Hong Kong tensions rattle world stock markets, oil tumbles

  • Hong Kong tensions rattle world stock markets, oil tumbles

Hong Kong tensions rattle world stock markets, oil tumbles

The US announced sanctions against a Chinese government institute and eight companies for human rights violations following China's move to impose a national security law to quash the pro-democracy movement in Hong Kong.

Trade relations between USA and China are also under scrutiny as President Donald Trump appears to be taking a more hardline stance against Beijing ahead of his re-election bid in November. The S&P 500 index was down 8.63 points at 2,939.88, while the Nasdaq composite was down 15.65 points at 9,269.23.

US stock indices moved in a flat-to-low range today as simmering Sino-US tensions weighed on markets struggling to gauge the pace of economic recovery from Covid-19. Energy stocks fell the most as crude oil prices closed lower after six straight gains.

The Nasdaq Composite Index opened at 9,278.55 points, down 6.33 points, or 0.07 percent.

USA stocks closed mixed on Friday, but the Dow Jones industrial average still posted its best week since the five-day period ended April 10.

Trading was subdued ahead of the Memorial Day holiday in the U.S.

The run-up over the past week and more than 30 per cent climb since the late March lows is confirmation that investors think that a recovery is on its way despite concerns about a second wave of COVID-19 infections, said Kurt Reiman, chief investment strategist for BlackRock Canada.

"Anything that knocks China's growth rate, whether it's a slower recovery from the coronavirus or a rise in tensions with the USA, will weigh on global growth expectations", said Seema Shah, chief strategist at Principal Global Investors. Smaller rival Pinduoduo Inc's US-listed shares gained 1% after posting upbeat earnings report.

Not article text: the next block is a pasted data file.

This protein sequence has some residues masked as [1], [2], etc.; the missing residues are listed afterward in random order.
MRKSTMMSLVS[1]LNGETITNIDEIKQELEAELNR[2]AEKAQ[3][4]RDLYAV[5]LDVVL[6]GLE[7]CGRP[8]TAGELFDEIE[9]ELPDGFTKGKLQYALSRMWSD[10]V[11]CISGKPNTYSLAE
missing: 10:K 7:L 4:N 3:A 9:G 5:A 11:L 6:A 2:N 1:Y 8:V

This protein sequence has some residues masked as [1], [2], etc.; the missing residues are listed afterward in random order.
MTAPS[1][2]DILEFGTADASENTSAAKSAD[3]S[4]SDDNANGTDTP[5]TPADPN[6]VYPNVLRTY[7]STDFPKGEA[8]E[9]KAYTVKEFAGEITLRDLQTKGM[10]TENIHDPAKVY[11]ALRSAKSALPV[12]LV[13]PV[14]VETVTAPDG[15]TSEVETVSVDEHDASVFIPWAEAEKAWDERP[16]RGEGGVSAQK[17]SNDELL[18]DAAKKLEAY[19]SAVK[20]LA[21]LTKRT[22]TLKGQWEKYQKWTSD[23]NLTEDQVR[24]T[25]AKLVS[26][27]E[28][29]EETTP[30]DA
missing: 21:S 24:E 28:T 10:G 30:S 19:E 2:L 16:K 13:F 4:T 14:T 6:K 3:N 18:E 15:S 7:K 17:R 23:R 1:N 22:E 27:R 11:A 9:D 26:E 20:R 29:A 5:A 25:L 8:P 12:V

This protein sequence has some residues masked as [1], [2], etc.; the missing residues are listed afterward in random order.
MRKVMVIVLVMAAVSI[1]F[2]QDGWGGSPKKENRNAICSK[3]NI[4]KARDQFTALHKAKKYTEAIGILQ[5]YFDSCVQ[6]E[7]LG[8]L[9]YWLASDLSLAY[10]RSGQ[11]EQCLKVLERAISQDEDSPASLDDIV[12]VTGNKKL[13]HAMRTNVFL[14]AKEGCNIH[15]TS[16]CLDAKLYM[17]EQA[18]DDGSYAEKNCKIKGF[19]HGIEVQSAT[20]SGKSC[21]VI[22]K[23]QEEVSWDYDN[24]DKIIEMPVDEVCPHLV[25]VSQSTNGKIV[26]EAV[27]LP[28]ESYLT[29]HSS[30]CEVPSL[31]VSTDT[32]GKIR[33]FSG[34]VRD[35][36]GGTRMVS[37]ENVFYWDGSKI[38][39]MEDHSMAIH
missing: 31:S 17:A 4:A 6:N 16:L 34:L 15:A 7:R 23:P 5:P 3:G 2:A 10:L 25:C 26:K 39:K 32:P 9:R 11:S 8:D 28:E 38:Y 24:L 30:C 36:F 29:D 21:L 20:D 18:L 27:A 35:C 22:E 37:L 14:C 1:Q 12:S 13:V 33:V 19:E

Benchmark U.S. crude oil fell 2% to settle at $33.25 a barrel.

"I still think this is going to be a hard period for oil because even if the economy is reopened, it doesn't mean that behaviourally people are just going to go back to the way things were". China also decided not to set a GDP target for 2020 as the coronavirus continues to inflict damage on the world's second-largest economy, following a bill the Senate passed earlier in the week that would potentially delist Chinese stocks from USA exchanges.

Benchmark 10-year U.S. Treasury yields fell 0.2 basis points to 0.6574%. Alberta's Western Canadian Select fell about two-and-a-half per cent to US$24.02 per barrel.

The S&P 500 index inched up 0.2% after having been down 0.5%. "We've seen unprecedented support from policy makers and that's what's been driving the recent gains, and reopening of major economies".

Oil prices deleted $1.51 to $32.41 USA a barrel. On Thursday, President Donald Trump said the U.S. would react strongly if China were to enact the legislation.

The Canadian dollar was under pressure against its American counterpart, down almost half a cent to 71.22 cents U.S.